What’s also notable about the chart’s first issue is the staying power of certain songs. The Hot 100 clears out downward-trending songs that’ve been on the chart for longer than 20 weeks and dipped below No. 50, which thanks to the chart’s reliance on radio airplay is something of an inevitability for all but the most lite-FM-friendly tracks. Not so for the Ultimate Chart, where both on-demand streams and fan fervency play a part in determining chart position: Mop-topped Canadian heartthrob Justin Bieber’s candy-sweet “Baby,” for example, is at No. 5, despite aging off the Hot 100 months ago. And Lady Gaga’s larger than life “Bad Romance,” which faced a similar fate, is No. 16. Both these songs recently made headlines for vying for the most-viewed-video-of-all-time honor on YouTube, and the algorithm to determine the most popular topics on the microblogging service Twitter was expressly reworked for the purposes of getting Bieber off the list, so it probably isn’t too much of a stretch to assume that both score high on the “fans, friends, and followers” side of things. (Gaga has seven tracks on the 100-place chart, and Bieber six; they’re Nos. 2 and 3 on the artist chart, which is led by Eminem.)

Those hoping that a chart incorporating online data would somehow uncover new, indie-centric patterns in mass taste can chase this chart’s bitter pill with some news: BigChampagne is currently working on an “independent-oriented” chart, according to Digital Music News. It will chart action from the likes of indie distributors TuneCore and Topspin, as well as the cash-burning NewsCorp unit MySpace Music, which still has a lot of juice as far as being a place where artists of all stripes can stream songs for free.

Is the Ultimate Chart going to “revolutionize” the industry, as its backers claim? It’s probably the beginning of a solution, but it’s by no means perfect in a time when music consumption is both all over the map and under the radar. BigChampagne CEO Eric Garland told Fast Company that data on unpaid downloads might make its way into the chart’s formula, but a company rep later backtracked from that idea, saying that those sorts of transactions would live in their own separate domain. Still, the slippery nature of those acquisitions will probably make them fairly difficult to chart with 100 percent accuracy — unless an army of intrepid interns can somehow figure out the best way to track the download statistics on every contraband-containing Mediafire link just before it’s nuked by a DMCA complaint.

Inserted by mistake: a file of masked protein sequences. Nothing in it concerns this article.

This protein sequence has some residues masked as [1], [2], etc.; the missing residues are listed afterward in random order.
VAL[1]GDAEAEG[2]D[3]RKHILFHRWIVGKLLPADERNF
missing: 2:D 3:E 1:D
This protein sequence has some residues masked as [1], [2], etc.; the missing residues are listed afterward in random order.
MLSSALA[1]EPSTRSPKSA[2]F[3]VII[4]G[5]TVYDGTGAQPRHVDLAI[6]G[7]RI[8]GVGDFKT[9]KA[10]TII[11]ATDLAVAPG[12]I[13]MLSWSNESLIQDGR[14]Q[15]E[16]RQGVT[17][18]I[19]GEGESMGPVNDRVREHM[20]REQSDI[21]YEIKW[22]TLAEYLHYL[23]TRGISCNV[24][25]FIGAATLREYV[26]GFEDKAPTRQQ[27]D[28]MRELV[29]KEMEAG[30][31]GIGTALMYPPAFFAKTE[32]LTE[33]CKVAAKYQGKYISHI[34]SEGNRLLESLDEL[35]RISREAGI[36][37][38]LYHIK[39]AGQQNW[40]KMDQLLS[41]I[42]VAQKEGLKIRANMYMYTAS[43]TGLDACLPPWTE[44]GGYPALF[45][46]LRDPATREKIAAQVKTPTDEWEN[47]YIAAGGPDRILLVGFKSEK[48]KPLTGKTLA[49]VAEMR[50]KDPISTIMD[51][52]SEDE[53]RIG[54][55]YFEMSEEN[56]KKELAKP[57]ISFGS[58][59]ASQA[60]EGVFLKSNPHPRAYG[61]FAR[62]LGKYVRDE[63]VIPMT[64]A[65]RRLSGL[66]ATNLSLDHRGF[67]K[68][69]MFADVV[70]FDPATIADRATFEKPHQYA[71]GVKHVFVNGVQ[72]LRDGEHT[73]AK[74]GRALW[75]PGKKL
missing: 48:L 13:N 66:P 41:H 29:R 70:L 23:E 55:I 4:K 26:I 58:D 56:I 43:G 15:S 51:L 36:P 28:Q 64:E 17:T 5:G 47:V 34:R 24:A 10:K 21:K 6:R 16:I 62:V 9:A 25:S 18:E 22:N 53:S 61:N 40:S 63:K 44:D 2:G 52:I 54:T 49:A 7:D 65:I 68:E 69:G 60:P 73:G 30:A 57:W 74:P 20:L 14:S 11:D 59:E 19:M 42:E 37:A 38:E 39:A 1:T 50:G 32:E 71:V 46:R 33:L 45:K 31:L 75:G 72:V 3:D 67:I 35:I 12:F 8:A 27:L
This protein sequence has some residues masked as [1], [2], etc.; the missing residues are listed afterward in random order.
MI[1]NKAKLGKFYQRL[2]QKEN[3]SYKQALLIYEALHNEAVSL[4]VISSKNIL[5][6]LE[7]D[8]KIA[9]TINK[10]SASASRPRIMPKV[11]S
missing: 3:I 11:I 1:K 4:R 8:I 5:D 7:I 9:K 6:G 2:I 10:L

Ultimate Chart Top 10 (as of midnight July 21)
1. “Love The Way You Lie,” Eminem feat. Rihanna
2. “California Gurls,” Katy Perry feat. Snoop Dogg
3. “Waka Waka (This Time for Africa),” Shakira
4. “Not Afraid,” Eminem
5. “Baby,” Justin Bieber
6. “Dynamite,” Taio Cruz
7. “Airplanes,” B.o.B. feat. Hayley Williams
8. “I Like It,” Enrique Iglesias feat. Pitbull
9. “Alejandro,” Lady Gaga
10. “Billionaire,” Travis McCoy feat. Bruno Mars

Hot 100 Top 10 (week of July 24)
1. “California Gurls,” Katy Perry feat. Snoop Dogg
2. “Love The Way You Lie,” Eminem feat. Rihanna
3. “Airplanes,” B.o.B. feat. Hayley Williams
4. “OMG,” Usher feat.
5. “Billionaire,” Travis McCoy feat. Bruno Mars
6. “Dynamite,” Taio Cruz
7. “Cooler Than Me,” Mike Posner
8. “I Like It,” Enrique Iglesias feat. Pitbull
9. “Find Your Love,” Drake
10. “Ridin’ Solo,” Jason Derulo